Commercial Blanket Bond – Definition

Cite this article as:"Commercial Blanket Bond – Definition," in The Business Professor, updated February 22, 2020, last accessed October 20, 2020,


Commercial Blanket Bond Definition

Commercial blanket bonds are used by employers to protect themselves from losses resulting from the disloyal acts of employees. It is blanket coverage of all employees of a company provided by the employer. Commercial blanket bonds protect employers from losses due to embezzlement, theft, forgery and other fraudulent acts perpetrated by a company’s employees. The commercial blanket bonds often serve as a form of insurance or liability coverage for employers.

A Little More on What is a Commercial Blanket Bond

There is a benchmark or limit to the amount of monetary damages that the commercial blanket bonds cover. Regardless of the number of em[ployees that are responsible for a mischievous or fraudulent actin an organization, there is a maximum loss limit that the employer can claim. Commercial blanket bonds are otherwise called fidelity bonds or aggregate penalty bonds. These types of bonds offer liability coverage to employers against losses that might be incurred from theft, forgery or embezzlement perpetrated by employees.

Commercial blanket bonds often cover the activities of all employees but most importantly, new employees of a company. Claims can be made by a company when there is evidence that a crime has been committed by employees that cause losses to the company.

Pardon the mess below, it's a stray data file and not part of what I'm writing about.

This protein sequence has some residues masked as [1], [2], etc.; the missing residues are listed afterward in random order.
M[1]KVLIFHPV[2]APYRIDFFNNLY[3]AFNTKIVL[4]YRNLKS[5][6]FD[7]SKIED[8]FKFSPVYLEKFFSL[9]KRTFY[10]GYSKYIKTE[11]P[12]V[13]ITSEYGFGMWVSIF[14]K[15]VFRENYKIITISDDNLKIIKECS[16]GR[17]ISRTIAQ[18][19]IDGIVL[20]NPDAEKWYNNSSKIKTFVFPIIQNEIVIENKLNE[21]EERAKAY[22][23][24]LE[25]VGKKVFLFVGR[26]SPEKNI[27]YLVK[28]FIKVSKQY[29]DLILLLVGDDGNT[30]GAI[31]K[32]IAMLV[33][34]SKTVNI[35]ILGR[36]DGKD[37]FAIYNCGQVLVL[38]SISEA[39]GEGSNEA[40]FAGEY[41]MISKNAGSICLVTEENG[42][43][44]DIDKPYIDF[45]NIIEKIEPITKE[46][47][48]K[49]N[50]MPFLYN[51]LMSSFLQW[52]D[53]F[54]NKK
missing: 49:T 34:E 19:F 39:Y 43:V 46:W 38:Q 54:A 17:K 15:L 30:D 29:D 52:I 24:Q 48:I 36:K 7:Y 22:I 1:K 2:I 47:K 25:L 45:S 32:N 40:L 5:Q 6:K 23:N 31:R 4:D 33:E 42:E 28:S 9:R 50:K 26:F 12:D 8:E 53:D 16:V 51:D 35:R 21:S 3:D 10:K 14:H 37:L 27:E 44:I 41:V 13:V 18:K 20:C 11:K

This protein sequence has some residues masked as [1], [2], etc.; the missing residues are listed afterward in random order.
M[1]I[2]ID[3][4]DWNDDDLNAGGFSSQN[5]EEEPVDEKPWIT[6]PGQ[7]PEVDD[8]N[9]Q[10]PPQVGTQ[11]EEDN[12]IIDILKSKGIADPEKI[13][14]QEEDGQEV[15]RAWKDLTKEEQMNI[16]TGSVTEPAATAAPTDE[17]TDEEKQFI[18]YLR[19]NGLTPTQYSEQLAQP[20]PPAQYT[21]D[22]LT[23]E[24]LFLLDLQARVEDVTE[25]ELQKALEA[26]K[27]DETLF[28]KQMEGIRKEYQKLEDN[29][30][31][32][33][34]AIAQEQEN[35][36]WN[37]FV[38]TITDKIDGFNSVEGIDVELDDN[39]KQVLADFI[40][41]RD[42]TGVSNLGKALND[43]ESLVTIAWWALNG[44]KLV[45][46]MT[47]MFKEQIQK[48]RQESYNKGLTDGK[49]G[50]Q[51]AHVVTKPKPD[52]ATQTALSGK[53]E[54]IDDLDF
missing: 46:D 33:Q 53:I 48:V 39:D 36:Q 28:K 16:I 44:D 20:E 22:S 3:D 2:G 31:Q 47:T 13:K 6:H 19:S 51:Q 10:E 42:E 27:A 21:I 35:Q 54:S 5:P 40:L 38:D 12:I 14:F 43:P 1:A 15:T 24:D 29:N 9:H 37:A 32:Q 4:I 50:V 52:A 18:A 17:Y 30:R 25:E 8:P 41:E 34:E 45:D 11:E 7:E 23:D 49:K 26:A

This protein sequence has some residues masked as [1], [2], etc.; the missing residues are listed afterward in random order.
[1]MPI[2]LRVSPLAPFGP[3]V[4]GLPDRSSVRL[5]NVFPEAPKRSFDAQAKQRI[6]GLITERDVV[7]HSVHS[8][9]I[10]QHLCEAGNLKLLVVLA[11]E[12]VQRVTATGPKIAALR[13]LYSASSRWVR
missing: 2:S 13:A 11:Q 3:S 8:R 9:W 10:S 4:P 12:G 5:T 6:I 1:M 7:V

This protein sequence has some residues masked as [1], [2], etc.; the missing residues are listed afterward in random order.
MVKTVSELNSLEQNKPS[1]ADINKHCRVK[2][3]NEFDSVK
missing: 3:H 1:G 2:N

Commercial blanket bonds cost companies or employers money depending on the number of employees to be covered by the liability coverage. Different policy providers also charge varying amounts for commercial blanket bonds. Regardless of the amount charged or paid for commercial blanket bonds, there is a maximum dollar value that the coverage covers.

Example of Commercial Blanket Bond

How a commercial blanket bond works can be understood using the illustration below;

Company XYZ is a construction that has several employees doing different works. If some of the employees collude to steal a machine belonging to the company or change figures of materials needed causing a loss for the company, commercial blanket bonds can cover this liability.

For instance, if employees steal materials and equipment valued at $50,000 and an employer has a commercial blanket bond worth $150,000 if the employer can provide evidence of the theft, the claims will be paid and deducted from the maximum loss limit of the coverage.

Reference for “Commercial Blanket Bond”

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